NASHUA - Retired school principal Charles Katsohis will now sit on the other side of the education-management table, winning a board of education seat in a special election.
Katsohis defeated retired school teacher Dan Hogan on Tuesday in a race to replace Edwina Kwan, who resigned in July.
Katsohis won with roughly 55 percent or 3,334 total votes to 45 percent or 2779 votes for Hogan.
“I did my best to speak to the people,” Katsohis said when reached at home Tuesday night. “For the next 15 months that will be my goal: to make it a better place for the children of Nashua.”
Katsohis had not heard the news that he had won until he was reached at home. When he relayed the news there was a loud cheer.
Katsohis figured his experience, in his words, “dedicating my life to education here,” made the difference in the election.
Hogan, a retired Air Force pilot and former teacher, said he had little chance with the teachers union coming out in full force for Katsohis. He also said many voters he approached had no idea there was a special election for the board seat and thus were ill-prepared to choose the right candidate.
“I ran exactly as I wanted to do,” Hogan said. “I took every step I wanted to take.”
Hogan said he would analyze the numbers to see what he could have done better.
Katsohis will now join his former bosses on the board, serving out the remaining 15 months of Kwan’s term, which expires at the end of 2009. Neither candidate had any political experience coming into the election and both said they are unsure of whether they will seek a full four-year term in the next general election.
Katsohis, who spent his entire 41-year career in education in Nashua, said his experience with the district would allow him to hit the ground running.
Katsohis, 64, was principal of Bicentennial Elementary School for 28 years. He transferred to principal of Ledge Street Elementary School in 2005 and retired last year.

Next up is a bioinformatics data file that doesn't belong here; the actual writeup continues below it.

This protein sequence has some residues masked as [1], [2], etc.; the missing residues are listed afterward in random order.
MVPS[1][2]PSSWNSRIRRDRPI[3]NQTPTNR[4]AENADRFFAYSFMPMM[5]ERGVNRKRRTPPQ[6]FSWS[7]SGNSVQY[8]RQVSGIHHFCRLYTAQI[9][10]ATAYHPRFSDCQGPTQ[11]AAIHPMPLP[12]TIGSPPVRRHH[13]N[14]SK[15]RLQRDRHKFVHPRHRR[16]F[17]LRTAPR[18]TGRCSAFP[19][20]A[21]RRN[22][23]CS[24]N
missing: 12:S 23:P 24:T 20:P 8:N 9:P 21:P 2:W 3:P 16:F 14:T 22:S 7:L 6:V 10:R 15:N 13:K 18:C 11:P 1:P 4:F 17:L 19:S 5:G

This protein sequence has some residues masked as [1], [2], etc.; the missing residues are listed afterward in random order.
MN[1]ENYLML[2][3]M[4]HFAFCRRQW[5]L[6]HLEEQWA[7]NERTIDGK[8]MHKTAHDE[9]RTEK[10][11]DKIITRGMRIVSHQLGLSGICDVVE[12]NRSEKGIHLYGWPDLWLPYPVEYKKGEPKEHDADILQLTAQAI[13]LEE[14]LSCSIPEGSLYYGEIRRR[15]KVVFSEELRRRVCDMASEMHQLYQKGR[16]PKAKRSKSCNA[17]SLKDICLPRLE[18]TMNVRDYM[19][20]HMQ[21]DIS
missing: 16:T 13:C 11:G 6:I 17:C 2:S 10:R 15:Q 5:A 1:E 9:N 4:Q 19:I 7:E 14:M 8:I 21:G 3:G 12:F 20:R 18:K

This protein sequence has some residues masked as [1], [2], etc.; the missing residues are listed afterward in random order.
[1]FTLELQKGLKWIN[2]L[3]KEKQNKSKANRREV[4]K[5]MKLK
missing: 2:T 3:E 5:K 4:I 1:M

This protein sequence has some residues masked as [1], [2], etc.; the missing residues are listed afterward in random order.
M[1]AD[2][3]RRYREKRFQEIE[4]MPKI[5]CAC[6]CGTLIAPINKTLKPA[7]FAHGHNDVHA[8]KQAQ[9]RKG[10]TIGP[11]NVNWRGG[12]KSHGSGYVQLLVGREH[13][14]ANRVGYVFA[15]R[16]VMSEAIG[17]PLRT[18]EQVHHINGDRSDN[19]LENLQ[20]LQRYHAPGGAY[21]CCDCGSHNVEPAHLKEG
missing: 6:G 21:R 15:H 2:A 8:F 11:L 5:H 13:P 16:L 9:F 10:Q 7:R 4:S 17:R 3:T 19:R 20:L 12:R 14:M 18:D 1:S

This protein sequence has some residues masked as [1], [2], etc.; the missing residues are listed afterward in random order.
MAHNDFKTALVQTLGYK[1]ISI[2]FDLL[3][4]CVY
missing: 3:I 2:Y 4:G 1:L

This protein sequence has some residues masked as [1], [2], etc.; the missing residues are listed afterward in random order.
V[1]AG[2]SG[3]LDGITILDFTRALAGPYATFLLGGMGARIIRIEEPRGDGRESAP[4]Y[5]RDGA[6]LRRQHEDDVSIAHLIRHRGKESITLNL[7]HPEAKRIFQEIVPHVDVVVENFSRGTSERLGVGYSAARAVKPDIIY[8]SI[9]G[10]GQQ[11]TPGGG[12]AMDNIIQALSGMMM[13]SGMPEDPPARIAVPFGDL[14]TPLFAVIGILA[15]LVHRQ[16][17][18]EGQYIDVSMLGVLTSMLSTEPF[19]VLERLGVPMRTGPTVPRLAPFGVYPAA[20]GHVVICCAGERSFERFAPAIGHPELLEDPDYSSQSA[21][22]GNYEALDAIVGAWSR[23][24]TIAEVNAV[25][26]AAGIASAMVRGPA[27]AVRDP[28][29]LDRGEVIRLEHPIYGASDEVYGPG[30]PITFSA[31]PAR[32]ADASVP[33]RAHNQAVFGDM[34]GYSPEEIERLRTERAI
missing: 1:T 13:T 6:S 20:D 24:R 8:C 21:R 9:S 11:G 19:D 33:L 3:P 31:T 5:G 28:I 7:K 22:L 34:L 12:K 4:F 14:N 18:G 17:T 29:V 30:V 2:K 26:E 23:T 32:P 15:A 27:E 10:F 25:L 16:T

Hogan, 76, said he would bring more of a fresh perspective to the board, tagging Katsohis as an “insider.” Hogan also said that Katsohis would have a conflict of interest, because two of his daughters currently work in the school system.
Hogan, who volunteers as the pole vault coach for Nashua high school students, is the uncle of current school board member Dennis Hogan.
Katsohis earned the endorsement of the Nashua Teachers Union. The union’s Committee on Political Education also contributed $500 to his campaign.
Bob Sherman, president of the union, said that money does not come from union dues but from voluntary contributions.
For some voters at Amherst Street Elementary School in Ward 3, a check mark for either Hogan or Katsohis boiled down to recognizing the either name or simply knowing someone who knew of one the candidates.
But for a few, a little thought went into the decision.
Marty and Nona Storer said they weren’t impressed with Hogan’s answers to questions that matter to education, whereas Katsohis has served as an administrator for a long time and had a pulse on the district.
Sam Taylor, though, preferred Hogan for his values. Taylor, pastor of Nashua Baptist Church, said Hogan shares his opposition to abortion and that stance matters in public office.
In that ward, Katsohis built on his lead, garnering 388 votes to 311 votes for Hogan.
Albert McKeon can be reached at 594-5832 or firstname.lastname@example.org.
This article appears in the August 29 2008 issue of New Hampshire Business Review